testing Macrium Reflect image restore completely

Page 2 of 4 FirstFirst 1234 LastLast

  1. Posts : 13,536
    Windows10
       #11

    A good way to test an image is to restore it in a virtual machine. Even better is to use Macrium ViBoot if you have Hyper-V.

    Another good way is to restore image in a virtual hard drive.
      My Computer


  2. Posts : 22
    Windows 10 Pro 20H2 19042.804
    Thread Starter
       #12

    Bree said:
    In Home you could always use VMWare, and Macrium's viBoot may one day be extended to work with it, apparently...

    New in Macrium Reflect 7.1 - KnowledgeBase v7.2 - Macrium Reflect Knowledgebase

    In the mean time, you could create Macrium rescue media as an ISO, boot a VMWare VM from it and use it to restore a Macrium image to the VM.
    Thanks for the tip! I've got options to consider. One thing about a VM is that I feel as though it's a simulation of what would happen and still not really the same as doing it for real ... the next best thing probably.

    Steve C said:
    Every time I've had to recover from a Reflect backup it has worked fine. I have high confidence in the software so I just mount the backup image from time to time to check all is OK. viBoot can be used for a more thorough check.
    Anecdotally, and considering the popularity of Reflect on this forum, I'm feeling pretty good about it. Although, I feel better experiencing the real restore process while everything is working and I have full access to resources. I'll save a few notes with my MR rescue USB for if/when things really go bad. That said, I doubt I would buy a drive to do this test, but since I've got an extra already ...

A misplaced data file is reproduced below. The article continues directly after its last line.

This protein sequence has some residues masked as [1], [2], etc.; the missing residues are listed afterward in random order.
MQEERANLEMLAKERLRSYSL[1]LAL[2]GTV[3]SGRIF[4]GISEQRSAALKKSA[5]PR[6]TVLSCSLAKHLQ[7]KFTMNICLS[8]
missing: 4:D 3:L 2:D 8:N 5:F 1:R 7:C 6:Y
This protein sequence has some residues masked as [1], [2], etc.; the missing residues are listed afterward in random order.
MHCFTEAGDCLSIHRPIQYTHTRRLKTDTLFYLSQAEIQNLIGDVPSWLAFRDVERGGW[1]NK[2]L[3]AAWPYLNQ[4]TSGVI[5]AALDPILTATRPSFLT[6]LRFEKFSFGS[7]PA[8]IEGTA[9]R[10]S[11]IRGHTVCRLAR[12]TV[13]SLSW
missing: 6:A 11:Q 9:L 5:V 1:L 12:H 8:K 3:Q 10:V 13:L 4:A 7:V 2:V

Bree said:
    But @grusmarco should be commended for going the extra mile and testing it. If nothing else, it is valuable experience should a restore need to be done for real.
    I appreciate it and actually it's easier for me at the moment to fully test for real, as I already have the extra internal HDD mounted inside my PC (just disconnected) ... as opposed to installing/learning additional software to enable VM capability.
      My Computer


  3. Posts : 24,461
    10 Home x64 (21H2) (10 Pro on 2nd pc)
       #13

    grusmarco said:
    Thanks for the tip! I've got options to consider. One thing about a VM is that I feel as though it's a simulation of what would happen and still not really the same as doing it for real ... the next best thing probably.

    For testing a Macrium restore the best test is the one you propose to do, on the actual hardware you'd need to use should the HDD fail on you.


    As for VM's in general, they are as real as any other machine. Only the hardware is different, virtual as opposed to physical, so the drivers in use will be different.

    Each VM has its own unique hardware ID, independent of the machine it's running on. This means that a VM requires its own separate activation, with its ID stored on the activation servers along with a digital license for the edition it was activated for.